It was the early 1990s, and here’s where a little bit of luck came in: timing. First, the company’s CEO, Roger Enrico, sent a video to be viewed by all 300,000 employees worldwide. He told his employees, “We want every worker in this company to act like an owner. Make a difference. You belong to this company, so make it better.”
And second, a Cheetos machine broke down at the Rancho Cucamonga plant and a bunch of Cheetos were spilled in between cooking and the cheese powder being applied. “So I took some home,” Montañez said years later. He and his wife worked on coming up with a new chili-based seasoning powder. Once he was satisfied, “I let my coworkers try a few and they loved them,” he said.
He knew at the very least the southern California Latino population would like them, so he did what any enterprising janitor who was invited by the CEO to “act like an owner” would do: he pulled out the company phone directory, found the number he wanted, and “I called up President Roger Enrico, not knowing I wasn’t supposed to do that,” he said. “His assistant picked up the phone and asked my name and where I worked. I told her I was Richard Montañez, and I worked as a janitor in the Rancho Cucamonga plant.” There was no doubt a very long pause. But: “She was a visionary for even putting me through to Roger,” he continued. “He got on the line and said, ‘Hi Richard, I hear you’ve got an idea?’ He told me he would be down at the plant in two weeks and wanted to hear my idea.”
He wanted a presentation. The plant manager was livid. “Who do you think you are?” he demanded. “You’re doing the presentation!”
Well, Montañez didn’t know how to do such a presentation, so his wife got a marketing book from the library and they started work. As the big day approached, they made about 100 bags of the new flavor of Cheetos for everyone to try. “Here I was,” he said, “a janitor presenting to some of the most highly qualified executives in America. I was nervous but doing well, until an executive in the meeting threw me for a curve when he asked me, ‘What size market share do you think we should get with this product?’ It hit me that I had no idea what he was talking about, or what I was doing. I was shaking, and I damn near wanted to pass out. I thought hard and envisioned the sales racks that you see at the bodegas or the grocery store and realized what those shelves looked like, and I opened my arms to about as wide as the rack displays were and I said, ‘This much market share!’ I didn’t even know how ridiculous that looked. They could have laughed in my face right then and there, but the CEO stood up and put his arms out the same way and said, ‘Gentlemen, do you realize we have a chance to go out and get this much market share?’”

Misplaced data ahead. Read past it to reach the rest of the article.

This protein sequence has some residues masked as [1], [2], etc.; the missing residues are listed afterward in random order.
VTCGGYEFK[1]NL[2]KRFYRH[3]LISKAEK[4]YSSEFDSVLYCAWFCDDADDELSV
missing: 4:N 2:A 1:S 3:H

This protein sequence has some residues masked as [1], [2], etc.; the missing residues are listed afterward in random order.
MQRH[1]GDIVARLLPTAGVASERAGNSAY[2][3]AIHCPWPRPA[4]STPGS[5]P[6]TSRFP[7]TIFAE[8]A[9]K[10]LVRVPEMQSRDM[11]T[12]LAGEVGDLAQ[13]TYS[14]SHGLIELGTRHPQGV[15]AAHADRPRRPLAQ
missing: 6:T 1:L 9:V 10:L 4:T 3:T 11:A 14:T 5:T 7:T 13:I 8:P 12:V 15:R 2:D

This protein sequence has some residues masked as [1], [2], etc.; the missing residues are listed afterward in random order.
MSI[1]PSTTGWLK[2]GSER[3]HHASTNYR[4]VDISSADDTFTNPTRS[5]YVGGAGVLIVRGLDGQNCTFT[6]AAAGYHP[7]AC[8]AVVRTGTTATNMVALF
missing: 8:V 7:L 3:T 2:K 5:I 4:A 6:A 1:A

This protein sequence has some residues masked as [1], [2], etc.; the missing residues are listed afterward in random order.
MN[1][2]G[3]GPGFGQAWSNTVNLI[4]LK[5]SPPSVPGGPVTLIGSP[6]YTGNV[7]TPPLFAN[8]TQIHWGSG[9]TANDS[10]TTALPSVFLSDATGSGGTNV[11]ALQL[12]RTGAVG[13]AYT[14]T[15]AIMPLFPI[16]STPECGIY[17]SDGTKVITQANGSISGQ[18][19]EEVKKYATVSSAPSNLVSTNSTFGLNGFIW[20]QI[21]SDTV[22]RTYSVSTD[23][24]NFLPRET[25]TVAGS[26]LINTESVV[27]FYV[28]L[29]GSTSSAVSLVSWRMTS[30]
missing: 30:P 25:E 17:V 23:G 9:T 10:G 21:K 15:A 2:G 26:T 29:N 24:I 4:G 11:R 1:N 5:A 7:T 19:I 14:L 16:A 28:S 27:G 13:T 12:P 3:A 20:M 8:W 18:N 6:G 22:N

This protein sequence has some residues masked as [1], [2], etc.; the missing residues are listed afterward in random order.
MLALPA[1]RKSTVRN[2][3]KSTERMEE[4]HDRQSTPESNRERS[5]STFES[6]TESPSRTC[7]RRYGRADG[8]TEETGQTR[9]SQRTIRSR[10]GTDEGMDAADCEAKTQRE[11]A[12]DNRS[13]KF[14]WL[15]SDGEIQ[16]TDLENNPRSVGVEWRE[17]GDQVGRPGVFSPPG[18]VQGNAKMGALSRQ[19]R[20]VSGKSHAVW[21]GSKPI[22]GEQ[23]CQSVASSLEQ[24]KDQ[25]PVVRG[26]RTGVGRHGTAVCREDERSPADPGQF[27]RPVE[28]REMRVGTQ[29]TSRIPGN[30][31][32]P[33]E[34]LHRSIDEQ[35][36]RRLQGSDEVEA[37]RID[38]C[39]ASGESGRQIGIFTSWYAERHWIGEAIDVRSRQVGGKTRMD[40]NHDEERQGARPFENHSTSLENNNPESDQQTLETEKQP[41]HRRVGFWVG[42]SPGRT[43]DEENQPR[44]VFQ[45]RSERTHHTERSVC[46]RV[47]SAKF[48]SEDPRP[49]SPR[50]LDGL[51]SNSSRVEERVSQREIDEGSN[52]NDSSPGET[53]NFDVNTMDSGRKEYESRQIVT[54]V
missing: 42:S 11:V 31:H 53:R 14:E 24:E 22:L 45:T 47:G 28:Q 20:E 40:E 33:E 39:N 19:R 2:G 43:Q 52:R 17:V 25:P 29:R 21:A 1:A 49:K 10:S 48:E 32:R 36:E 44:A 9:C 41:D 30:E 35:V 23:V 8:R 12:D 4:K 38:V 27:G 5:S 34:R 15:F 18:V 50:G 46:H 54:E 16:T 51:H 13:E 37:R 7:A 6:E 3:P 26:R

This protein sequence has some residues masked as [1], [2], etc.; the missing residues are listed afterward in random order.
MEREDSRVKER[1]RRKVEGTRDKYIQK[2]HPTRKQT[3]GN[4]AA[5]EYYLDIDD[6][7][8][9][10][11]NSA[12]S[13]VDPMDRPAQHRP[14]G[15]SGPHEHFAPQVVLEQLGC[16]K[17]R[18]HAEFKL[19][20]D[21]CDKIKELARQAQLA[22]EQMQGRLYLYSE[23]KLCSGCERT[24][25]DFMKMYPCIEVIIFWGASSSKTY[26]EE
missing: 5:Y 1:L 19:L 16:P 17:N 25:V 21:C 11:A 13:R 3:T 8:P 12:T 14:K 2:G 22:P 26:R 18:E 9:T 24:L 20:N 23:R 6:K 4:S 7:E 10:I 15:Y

Six months later Frito-Lay launched a test in those East Los Angeles bodegas. Montañez went to those markets and bought bags of the new Cheetos they had. “I’d tell the owner, ‘Man, these are great!’ Next week, I’d come back and there’d be a whole rack.” He probably didn’t need to prime that pump, but Flamin’ Hot Cheetos were greenlit for national release in 1992. It was one of the most successful product launches in Frito-Lay history.
At the time, there were two varieties of Cheetos: crunchy and puffs. Since then, those have been joined by: Flamin’ Hot Crunchy, Flamin’ Hot Puffs, Flamin’ Hot Limon Crunchy, XXTRA Flamin’ Hot Crunchy, Flamin’ Hot Chipotle Ranch, Cheddar Jalapeño Crunchy, and more. The company also now produces Flamin’ Hot Nacho Doritos, Flamin’ Hot Chester’s popcorn, Flamin’ Hot Funyuns, and a Flamin’ Hot Taco at Taco Bell. And surely scores of other Flamin’ products. Montañez is no longer a janitor: he’s now the company’s North American Director of Multicultural Sales and Marketing.
And get this: Variety, the Hollywood news magazine, reported last year that multiple studios competed for the rights to make a movie about Montañez. “Fox Searchlight nabbed the project in what was a highly competitive sale,” they reported. The title: Flamin’ Hot. Montañez is also a motivational speaker, and has lectured at Harvard and other schools. He still lives in Rancho Cucamonga, California, with his wife, not far from the Frito-Lay plant which is still operating.
To wrap this up, one last story to give you an idea as to how humble Montañez is, even with his enormous success. After he was promoted to the executive ranks of PepsiCo, he and the CEO took the company’s private jet back to its New York headquarters. He chose a seat and sat down, not knowing he had chosen the seat reserved for the CEO. Roger Enrico didn’t kick him out: Montañez would make the company billions! He simply chose another seat.
After they landed, Montañez found out about his mistake. “My heart dropped,” he said. Flying back to California on a commercial plane, he said he cried. “I said, ‘I’m so tired of embarrassing myself, so tired of not fitting in. Why can’t I be like everyone else?’ But,” he continued, “that little voice that’s bilingual, because it speaks to you in a language that you understand, said this to me: ‘Don’t you remember I told you when you were a little boy, you were never created to fit in? You were created to stand out.’”
If that’s not a full embracing of Uncommon Sense, I don’t know what is.
You can comment on this episode at thisistrue.com/podcast37.
I’m Randy Cassingham … and I’ll talk at you later.